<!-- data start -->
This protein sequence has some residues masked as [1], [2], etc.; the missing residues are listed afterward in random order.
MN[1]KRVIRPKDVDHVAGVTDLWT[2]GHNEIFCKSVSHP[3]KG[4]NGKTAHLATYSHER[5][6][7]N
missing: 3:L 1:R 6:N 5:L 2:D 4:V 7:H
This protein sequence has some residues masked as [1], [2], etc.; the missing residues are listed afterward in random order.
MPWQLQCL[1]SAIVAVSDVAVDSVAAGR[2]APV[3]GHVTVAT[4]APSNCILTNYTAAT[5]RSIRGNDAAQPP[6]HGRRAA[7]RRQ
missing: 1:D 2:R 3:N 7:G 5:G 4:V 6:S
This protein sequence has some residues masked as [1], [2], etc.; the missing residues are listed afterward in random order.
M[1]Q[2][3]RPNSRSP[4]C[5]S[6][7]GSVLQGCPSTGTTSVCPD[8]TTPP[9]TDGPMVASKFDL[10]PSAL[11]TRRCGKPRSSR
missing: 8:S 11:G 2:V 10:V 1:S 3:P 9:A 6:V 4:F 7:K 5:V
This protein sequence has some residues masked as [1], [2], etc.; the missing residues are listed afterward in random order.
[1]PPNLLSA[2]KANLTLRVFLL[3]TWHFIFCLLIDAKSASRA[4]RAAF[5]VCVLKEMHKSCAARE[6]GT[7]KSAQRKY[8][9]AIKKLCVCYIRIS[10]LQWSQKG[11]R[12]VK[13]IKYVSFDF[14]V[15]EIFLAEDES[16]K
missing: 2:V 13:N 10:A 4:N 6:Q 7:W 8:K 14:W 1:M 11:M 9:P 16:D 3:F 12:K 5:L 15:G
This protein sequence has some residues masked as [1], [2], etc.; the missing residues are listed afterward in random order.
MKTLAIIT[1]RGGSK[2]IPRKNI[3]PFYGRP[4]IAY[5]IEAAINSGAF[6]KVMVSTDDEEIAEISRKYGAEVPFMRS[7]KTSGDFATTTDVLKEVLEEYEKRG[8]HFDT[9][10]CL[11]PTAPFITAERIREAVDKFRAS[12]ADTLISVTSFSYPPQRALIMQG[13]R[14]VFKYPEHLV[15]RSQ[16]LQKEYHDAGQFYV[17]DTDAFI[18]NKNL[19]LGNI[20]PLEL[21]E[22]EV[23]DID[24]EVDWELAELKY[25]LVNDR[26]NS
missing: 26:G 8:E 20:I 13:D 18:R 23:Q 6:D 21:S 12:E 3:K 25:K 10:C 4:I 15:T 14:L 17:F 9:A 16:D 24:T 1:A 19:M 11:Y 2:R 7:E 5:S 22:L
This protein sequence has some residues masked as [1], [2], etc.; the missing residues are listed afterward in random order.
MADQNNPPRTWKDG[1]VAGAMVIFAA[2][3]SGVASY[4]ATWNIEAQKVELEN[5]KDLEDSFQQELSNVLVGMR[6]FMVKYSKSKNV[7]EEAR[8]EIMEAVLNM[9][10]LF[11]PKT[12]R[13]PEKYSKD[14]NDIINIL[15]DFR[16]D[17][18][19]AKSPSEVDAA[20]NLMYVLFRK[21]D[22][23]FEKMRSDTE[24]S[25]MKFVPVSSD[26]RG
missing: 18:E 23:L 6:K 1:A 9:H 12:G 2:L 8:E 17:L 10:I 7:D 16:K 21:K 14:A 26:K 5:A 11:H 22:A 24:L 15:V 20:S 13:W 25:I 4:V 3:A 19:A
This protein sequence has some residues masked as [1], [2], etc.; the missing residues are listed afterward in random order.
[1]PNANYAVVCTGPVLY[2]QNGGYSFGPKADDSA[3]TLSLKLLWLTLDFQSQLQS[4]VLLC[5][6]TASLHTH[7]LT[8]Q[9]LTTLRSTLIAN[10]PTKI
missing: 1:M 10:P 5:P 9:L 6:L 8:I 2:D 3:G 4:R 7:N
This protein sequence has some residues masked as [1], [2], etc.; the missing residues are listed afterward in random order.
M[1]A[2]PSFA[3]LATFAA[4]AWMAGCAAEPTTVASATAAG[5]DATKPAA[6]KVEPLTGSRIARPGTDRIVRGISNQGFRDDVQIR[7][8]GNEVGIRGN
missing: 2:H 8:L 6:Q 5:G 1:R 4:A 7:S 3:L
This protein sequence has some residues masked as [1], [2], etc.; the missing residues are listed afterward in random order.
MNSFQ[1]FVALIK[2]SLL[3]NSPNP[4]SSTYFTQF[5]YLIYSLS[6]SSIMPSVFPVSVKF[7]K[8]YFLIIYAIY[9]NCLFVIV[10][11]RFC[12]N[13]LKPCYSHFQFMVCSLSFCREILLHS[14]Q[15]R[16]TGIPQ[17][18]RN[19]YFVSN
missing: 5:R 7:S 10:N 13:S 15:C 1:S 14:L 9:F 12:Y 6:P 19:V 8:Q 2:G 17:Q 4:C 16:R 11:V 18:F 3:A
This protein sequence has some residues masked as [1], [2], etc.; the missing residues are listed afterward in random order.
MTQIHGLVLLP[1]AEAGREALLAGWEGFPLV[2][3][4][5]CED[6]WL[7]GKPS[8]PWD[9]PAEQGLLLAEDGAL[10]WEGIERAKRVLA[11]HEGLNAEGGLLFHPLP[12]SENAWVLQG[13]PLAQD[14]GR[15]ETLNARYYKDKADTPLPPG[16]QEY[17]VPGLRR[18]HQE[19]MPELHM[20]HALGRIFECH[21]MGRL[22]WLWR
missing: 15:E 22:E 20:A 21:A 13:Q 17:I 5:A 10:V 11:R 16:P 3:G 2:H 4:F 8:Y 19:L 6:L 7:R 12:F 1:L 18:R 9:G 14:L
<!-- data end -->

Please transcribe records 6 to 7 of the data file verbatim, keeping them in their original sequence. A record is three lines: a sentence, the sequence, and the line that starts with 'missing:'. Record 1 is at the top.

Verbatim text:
This protein sequence has some residues masked as [1], [2], etc.; the missing residues are listed afterward in random order.
MADQNNPPRTWKDG[1]VAGAMVIFAA[2][3]SGVASY[4]ATWNIEAQKVELEN[5]KDLEDSFQQELSNVLVGMR[6]FMVKYSKSKNV[7]EEAR[8]EIMEAVLNM[9][10]LF[11]PKT[12]R[13]PEKYSKD[14]NDIINIL[15]DFR[16]D[17][18][19]AKSPSEVDAA[20]NLMYVLFRK[21]D[22][23]FEKMRSDTE[24]S[25]MKFVPVSSD[26]RG
missing: 18:E 23:L 6:K 1:A 9:H 12:G 2:L 8:E 17:L 10:I 7:D 16:K 21:K 14:A 26:K 5:A 11:H 22:A 24:L 15:V 20:S 13:W 25:I 4:V 3:A 19:A
This protein sequence has some residues masked as [1], [2], etc.; the missing residues are listed afterward in random order.
[1]PNANYAVVCTGPVLY[2]QNGGYSFGPKADDSA[3]TLSLKLLWLTLDFQSQLQS[4]VLLC[5][6]TASLHTH[7]LT[8]Q[9]LTTLRSTLIAN[10]PTKI
missing: 1:M 10:P 5:P 9:L 6:L 8:I 2:D 3:G 4:R 7:N